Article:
We left our wwoofing crew at the vineyard around noon on a nice sunny 90 deg day. On our way to Colorado National Monument we ran into a cattle parade – check out the pix. We got to the park at 6pm on a Sat.; campsites were full. We drove around trying to find people to ask if we could share their site, but the one we asked already said yes to another guy. We saw a spot that looked vacated, though it had another night on the ticket. We figured if they come back, we will ask to share and if not ask some others. No one came back so we saved $20; next day paid for that night.

We had our best weather for sure on this trip, but now the bugs were coming at me. We left the rainfly off the tent and it was cool to see the stars from it.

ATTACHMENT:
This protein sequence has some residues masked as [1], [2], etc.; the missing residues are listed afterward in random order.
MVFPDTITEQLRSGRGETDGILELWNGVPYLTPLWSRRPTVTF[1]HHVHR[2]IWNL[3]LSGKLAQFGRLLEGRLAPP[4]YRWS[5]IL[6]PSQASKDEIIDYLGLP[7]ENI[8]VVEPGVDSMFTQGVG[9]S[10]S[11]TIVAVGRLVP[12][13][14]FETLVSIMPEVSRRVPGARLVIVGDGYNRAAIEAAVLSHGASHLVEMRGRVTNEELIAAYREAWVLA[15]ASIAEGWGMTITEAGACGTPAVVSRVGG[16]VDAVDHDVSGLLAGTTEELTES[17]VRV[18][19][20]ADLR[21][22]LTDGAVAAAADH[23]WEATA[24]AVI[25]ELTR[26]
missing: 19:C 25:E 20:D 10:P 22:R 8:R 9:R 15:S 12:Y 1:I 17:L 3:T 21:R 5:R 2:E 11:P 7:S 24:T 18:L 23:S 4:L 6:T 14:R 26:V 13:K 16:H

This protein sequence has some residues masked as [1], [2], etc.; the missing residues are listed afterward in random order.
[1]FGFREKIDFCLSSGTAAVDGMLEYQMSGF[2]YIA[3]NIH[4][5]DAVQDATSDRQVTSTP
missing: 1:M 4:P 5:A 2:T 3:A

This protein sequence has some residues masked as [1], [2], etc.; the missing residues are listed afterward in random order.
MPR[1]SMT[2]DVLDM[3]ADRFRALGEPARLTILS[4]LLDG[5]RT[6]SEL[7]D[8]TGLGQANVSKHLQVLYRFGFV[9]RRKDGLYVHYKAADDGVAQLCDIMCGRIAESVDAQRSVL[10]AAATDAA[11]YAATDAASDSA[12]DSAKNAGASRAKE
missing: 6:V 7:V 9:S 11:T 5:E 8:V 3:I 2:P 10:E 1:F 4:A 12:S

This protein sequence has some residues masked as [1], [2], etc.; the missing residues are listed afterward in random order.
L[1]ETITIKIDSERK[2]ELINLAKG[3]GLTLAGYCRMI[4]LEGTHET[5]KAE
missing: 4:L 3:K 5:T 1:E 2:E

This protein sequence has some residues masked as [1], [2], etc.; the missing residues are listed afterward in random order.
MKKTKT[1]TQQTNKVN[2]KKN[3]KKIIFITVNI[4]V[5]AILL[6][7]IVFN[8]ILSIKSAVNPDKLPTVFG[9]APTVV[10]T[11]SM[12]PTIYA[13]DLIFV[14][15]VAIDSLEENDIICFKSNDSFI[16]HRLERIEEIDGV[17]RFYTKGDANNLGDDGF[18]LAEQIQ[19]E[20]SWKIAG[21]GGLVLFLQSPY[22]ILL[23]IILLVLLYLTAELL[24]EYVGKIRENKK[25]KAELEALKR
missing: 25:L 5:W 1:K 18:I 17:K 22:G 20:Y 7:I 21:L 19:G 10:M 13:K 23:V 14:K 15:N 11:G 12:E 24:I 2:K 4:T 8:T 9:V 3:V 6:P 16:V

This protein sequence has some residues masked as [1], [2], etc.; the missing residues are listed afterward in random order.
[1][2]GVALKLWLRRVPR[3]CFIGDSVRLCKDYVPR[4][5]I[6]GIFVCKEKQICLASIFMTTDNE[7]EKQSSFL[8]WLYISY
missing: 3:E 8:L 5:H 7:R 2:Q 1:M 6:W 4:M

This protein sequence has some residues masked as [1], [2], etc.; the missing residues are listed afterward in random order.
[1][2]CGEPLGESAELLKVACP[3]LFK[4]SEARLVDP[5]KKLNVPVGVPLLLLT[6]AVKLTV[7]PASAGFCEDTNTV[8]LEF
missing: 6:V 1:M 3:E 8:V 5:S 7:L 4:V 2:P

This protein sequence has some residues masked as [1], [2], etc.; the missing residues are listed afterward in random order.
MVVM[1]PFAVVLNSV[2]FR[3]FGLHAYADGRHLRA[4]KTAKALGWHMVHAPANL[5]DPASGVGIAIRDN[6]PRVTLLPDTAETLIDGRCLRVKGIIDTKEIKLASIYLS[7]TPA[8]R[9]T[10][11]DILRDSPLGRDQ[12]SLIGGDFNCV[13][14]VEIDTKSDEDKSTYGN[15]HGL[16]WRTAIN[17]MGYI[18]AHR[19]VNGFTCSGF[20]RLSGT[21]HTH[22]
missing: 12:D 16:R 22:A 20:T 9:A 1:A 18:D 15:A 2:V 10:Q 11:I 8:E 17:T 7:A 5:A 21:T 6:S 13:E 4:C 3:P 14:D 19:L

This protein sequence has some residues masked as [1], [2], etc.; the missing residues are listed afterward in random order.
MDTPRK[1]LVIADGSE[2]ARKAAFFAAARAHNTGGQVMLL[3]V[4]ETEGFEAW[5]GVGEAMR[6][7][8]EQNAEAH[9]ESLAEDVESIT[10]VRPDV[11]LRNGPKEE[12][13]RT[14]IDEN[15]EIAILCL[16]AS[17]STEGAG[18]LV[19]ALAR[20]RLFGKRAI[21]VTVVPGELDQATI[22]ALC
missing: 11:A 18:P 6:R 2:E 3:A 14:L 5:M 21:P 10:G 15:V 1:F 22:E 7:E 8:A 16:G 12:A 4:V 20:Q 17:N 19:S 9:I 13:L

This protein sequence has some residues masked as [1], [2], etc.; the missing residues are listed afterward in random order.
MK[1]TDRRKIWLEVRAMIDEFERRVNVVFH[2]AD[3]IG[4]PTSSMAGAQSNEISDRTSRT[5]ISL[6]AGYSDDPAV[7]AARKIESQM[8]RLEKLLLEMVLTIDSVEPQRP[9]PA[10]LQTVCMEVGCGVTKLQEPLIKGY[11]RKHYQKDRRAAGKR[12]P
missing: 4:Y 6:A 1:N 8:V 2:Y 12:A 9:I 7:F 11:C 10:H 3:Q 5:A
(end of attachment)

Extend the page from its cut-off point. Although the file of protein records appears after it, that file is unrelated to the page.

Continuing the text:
There are only one-way trails here. We did the Monument Canyon trail 3.5 miles one way w/ 850 ft elevation gain in the sunny heat. What a temperature change!!  The hike was kinda boring and the canyon is not so diverse. Keep in mind we have explored 8 National Parks and one other National Monument within 2 months. So like any other long term traveling, it takes more to excite you. Not to worry, Alaska will be such a huge scenery change I should perk up. But I will miss finally getting to wear some summer clothes. Can’t have it all, can we?

Mon, headed to Denver to stay with our fav couchsurfing couple, Annie and Ian. Shipped some winter gear to NY and summer gear to Seattle to condense my crap into 2 bags for Alaska today at 8am. Got me some bug spray and a mosquito head net; I’m ready for the wilderness!  Click here for  more pix.